It’s hard to believe, but the highest peak in the contiguous United States does not require climbing gear or experience to reach the summit. Instead, Mt. Whitney gives hikers the chance to hike up to the highest peak in the lower 48 at 14,505 feet in just one day.
As simple as that may sound though, anyone hoping to summit Mt. Whitney should approach the hike with careful planning and caution. The mix of high elevation, dangerous weather, and inexperienced hikers attracted by the peak’s accessibility makes hiking Mt. Whitney much more dangerous than your average hike. If you’re hoping to hike Mt. Whitney, start your preparation by checking out ASO Mammoth’s tips for a successful summit below!
Know How to Get a Permit
Mt. Whitney is located on the southern end of the Sierra Nevada mountains and within a day’s drive of Los Angeles, San Francisco, and Las Vegas. As a result of its proximity to large cities and accessibility to hikers, Mt. Whitney operates on a permit system which only allows 100 hikers and mountaineers to attempt the summit every day. In order to get a permit which allows you to choose the day of your attempt, you must enter a permit lottery that opens in February and runs through March.
While there is always a chance to pick up an unused permit from the Interagency Visitors Center by driving to Lone Pine, the advantage of winning a permit is that you get to choose the date of your hike. Mt. Whitney is still under snow and ice up to May and the weather turns cold again in September and beyond, so if you don’t have experience hiking on ice and snow using crampons and an ice axe then you will want to choose a date that will allow you to avoid bad weather.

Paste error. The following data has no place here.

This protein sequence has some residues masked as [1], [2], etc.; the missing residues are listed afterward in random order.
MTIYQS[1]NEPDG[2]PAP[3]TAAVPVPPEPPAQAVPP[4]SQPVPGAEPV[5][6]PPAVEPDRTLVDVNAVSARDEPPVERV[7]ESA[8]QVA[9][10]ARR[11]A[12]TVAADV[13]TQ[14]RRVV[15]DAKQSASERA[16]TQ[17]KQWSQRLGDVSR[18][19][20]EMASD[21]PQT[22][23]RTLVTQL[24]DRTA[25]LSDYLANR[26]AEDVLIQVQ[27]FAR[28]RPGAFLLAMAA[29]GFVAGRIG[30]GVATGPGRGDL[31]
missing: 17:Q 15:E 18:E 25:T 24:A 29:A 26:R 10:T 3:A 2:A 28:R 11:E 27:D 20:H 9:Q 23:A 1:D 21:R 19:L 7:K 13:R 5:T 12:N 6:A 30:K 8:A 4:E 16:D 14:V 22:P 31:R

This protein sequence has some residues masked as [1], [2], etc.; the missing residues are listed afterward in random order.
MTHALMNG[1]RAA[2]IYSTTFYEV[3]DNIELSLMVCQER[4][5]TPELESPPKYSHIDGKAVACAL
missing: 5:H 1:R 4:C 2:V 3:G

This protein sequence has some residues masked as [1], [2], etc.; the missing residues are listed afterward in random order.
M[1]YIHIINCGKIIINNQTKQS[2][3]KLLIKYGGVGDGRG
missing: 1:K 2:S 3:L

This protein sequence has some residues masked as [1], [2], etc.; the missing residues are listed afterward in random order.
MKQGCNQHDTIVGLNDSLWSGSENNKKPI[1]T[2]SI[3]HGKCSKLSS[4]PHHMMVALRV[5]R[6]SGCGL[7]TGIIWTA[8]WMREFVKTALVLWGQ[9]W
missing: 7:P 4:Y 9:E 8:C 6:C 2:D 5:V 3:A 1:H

Know Your Trail
In order to get a permit though, you must know which trail you’ll be hiking and if you’ll be camping on the mountain the night before or will be hiking in and out in one day. For most people, the trail they’ll want to get a permit for is the main trail which offers hiking access to the summit. The main challenge here is simply the distance and elevation gain as well as any snow and ice on the trail. However, for climbers there is the option of the East Face and the Mountaineers Route which provide a challenging but classic climbing experience on one of America’s best mountains.
Know How to Train
Once you have your permit and know your trail, you can begin to train. Unless you’re an avid hiker with experience at high altitudes, your training for Mt. Whitney should start well ahead of your hike. Although you may be tempted to try Whitney without training due to the fact that you only have to hike, the elevation and distance could put you and the other hikers around you in danger.
One of the most common reasons hikers fail to reach the summit is complications due to the altitude. Hikers may have to turn around due to altitude sickness or simply being unable to hike fast enough to summit and descend within a safe time period. You should have experience hiking at altitude so that you know how hard you need to train in order to hike efficiently.
Fortunately, Mammoth Lakes is already at a high altitude and many local hikes go even higher, but Southern California has several peaks that are great practice for hiking at high altitude as well. You also need to know the strain walking over 20 miles in a day puts on your body and your gear, so find a hike near you near Whitney’s distance and work your way up until you can complete it.
Good luck on your summit attempt, and if you need any hiking gear or information come into ASO Mammoth!